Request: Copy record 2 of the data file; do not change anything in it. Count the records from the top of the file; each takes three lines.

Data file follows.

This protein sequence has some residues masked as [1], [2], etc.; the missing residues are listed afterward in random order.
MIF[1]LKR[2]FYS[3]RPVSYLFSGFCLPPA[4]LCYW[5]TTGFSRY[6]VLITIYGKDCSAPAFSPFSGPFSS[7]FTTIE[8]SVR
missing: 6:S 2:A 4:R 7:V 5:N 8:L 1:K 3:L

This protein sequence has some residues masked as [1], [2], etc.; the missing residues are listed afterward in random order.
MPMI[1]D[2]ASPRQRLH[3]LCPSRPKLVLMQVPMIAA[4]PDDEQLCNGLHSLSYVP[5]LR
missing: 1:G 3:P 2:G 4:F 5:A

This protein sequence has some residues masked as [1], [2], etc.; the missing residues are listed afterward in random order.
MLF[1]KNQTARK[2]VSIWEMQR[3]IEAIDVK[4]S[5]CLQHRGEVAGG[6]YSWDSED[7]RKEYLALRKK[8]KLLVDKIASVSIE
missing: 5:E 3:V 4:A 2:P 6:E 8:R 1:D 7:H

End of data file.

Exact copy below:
This protein sequence has some residues masked as [1], [2], etc.; the missing residues are listed afterward in random order.
MPMI[1]D[2]ASPRQRLH[3]LCPSRPKLVLMQVPMIAA[4]PDDEQLCNGLHSLSYVP[5]LR
missing: 1:G 3:P 2:G 4:F 5:A